Fine arts photographer Tom Zetterstrom will exhibit three-dozen gelatin silver prints from his Portraits of American Trees portfolio at the Berkshire Botanical Garden, Leonhardt Galleries, during September and October, with an opening reception scheduled for September 17, 5-7 p.m.
Zetterstrom’s photographs are represented in the collections of over 40 museums nationally, including the Museum of Modern Art, the Getty Museum of Art, Yale University Art Gallery, and in the Library of Congress “Changing American Landscape” holdings, as well as in numerous private and corporate collections.
In his forty-year quest across North America, Zetterstrom has gathered images of innumerable species from a wide range of topographies and ecosystems. As forests ecosystems decline, he continues to search for the most memorable trees, those “curious survivors slowly rising like giants through the centuries”.
“Zetterstrom’s portraits of trees partake in a tradition whose roots lie deep in nineteenth-century photography and painting,” wrote Charles S. Moffett, former director of the Phillips Collection in Washington, DC. “(His) images reflect moods and ideas that are at least indirectly related to British and American Romantic traditions. He has both built a bridge to the past and created a body of work that fully reflects a particular late-twentieth century sensibility.”
Gallery hours: Daily, 10 a.m. - 4 p.m. The exhibit runs through October 31.
Talks and Programs
Portraits of American Trees: The Photography of Tom Zetterstrom
3 Gallery Talks at the Leonhardt Galleries
Portraits of American Trees, with notes on art, horticulture and forest habitat:
Since the 1970’s Tom Zetterstrom has photographed trees throughout the Northeast and from coast to coast. Learn more about seeing trees in black and white, and the art of tree photography.
Sunday, September 19, 1-2 PM
Sunday, October 10, 11-noon
Sunday, October 24, 11-noon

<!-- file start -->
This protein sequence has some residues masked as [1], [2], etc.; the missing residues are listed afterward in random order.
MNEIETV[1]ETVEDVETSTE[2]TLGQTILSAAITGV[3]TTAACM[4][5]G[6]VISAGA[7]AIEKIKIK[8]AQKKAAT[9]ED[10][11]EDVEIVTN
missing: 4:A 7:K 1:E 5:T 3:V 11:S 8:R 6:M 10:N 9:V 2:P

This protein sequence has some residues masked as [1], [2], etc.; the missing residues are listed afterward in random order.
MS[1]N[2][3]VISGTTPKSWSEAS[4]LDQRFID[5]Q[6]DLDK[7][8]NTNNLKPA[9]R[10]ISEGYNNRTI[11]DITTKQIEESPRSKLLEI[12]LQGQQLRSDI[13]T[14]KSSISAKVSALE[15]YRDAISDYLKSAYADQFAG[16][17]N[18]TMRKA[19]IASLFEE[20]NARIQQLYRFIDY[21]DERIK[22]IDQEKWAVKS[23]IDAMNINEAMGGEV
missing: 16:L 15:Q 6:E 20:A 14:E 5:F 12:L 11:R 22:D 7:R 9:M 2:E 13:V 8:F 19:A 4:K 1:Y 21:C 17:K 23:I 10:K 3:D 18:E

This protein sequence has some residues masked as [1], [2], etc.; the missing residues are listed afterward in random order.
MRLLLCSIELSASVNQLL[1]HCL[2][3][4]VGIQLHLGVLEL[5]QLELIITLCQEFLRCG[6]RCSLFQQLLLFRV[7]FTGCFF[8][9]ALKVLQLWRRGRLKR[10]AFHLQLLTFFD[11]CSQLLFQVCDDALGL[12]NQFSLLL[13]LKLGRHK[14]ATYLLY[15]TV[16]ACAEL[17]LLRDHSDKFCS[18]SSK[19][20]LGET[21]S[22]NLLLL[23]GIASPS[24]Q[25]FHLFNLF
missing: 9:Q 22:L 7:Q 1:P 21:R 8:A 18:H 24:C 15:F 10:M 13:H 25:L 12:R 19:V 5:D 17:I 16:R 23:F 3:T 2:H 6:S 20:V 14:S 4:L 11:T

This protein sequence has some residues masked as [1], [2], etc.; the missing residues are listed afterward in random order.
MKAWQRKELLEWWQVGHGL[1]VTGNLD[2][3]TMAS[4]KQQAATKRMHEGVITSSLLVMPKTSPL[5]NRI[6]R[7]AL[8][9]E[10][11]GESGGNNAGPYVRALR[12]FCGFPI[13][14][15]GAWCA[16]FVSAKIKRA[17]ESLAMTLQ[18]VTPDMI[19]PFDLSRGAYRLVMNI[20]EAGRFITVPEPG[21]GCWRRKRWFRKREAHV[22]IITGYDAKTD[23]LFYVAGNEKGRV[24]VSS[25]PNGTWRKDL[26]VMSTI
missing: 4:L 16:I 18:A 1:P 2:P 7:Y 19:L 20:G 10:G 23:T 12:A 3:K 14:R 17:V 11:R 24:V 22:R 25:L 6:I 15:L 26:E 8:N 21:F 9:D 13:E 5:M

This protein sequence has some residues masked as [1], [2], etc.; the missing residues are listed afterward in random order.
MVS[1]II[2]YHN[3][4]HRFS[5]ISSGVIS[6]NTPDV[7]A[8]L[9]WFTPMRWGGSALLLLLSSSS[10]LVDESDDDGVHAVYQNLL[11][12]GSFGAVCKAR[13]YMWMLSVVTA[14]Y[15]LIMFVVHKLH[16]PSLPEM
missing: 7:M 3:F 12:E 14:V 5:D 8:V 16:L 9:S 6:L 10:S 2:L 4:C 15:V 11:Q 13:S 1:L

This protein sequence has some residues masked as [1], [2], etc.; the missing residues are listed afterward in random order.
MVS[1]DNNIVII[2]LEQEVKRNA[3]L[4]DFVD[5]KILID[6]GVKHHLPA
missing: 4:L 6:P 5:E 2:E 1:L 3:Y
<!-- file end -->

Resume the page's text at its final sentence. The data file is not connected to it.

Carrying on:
Whose Woods These Are, environmental lectures:
Defeating Japanese Knotweed on the Wild and Scenic Housatonic
Knotweed rapidly forms monocultures, excludes all native plants in its wake, while canceling the rich interactive diversity normally associated with riparian eco-systems. Learn how a consortium of environmental organizations and land trusts demonstrated effective knotweed eradication methods and restored native plants on the banks of the Wild and Scenic Housatonic in northwest Connecticut.
September 25, 10-11:30 AM, Education Center.
History and Preservation of the American Elm in New England
Tom Zetterstrom initiated Elm Watch in 1999 to protect the Baldwin Hill Elm from the threat of Dutch elm disease and launched a regional effort with Tim Abbott of The Nature Conservancy to “adopt” specimen elms in our tri-state region. Several of these elms remain on the landscape. National Arboretum research on disease resistant elm cultivars in 2001 prompted elm restoration nationally. Learn what elm cultivars performed well and how to reduce the risk of Dutch elm disease.
October 2, 3:30-5:00, Center House Classroom.
Defeating Oriental Bittersweet and Preserving Standing Forests
Bittersweet, the tree-killing vine, can undo a century of forest succession in a generation by strangling, encapsulating and collapsing trees, resulting in dramatic reduction of carbon sequestration and eco-system services. Learn how land trusts, parks and campuses are efficiently and effectively defeating invasive vines and shrubs, maintaining trails and restoring inherent beauty and balance to natural areas. 10 AM talk, followed by 11 AM invasive identification and management workshop.
October 9, 10-12noon, Center House Classroom
Pruning Young Elms: Crown Structure Training to Promote Longevity
Tom Zetterstrom was a major contributor of photographs and text for the widely respected Pruning Young Elms manual published by the University of Minnesota in 2009. He has lectured on elm pruning throughout the Northeast. This talk is designed for arborists, tree wardens, arboretum directors and staff and nursery and landscape professionals, and will provide Continuing Education Units. A hands-on pruning workshop by arborist Kieran Yaple of Race Mountain Tree Services, will follow the talk. Kieran will prune the Berkshire Botanical Garden’s Princeton American elm, which was planted in 2003. October 30, 10-12noon, lecture and pruning workshop, Education Center Classroom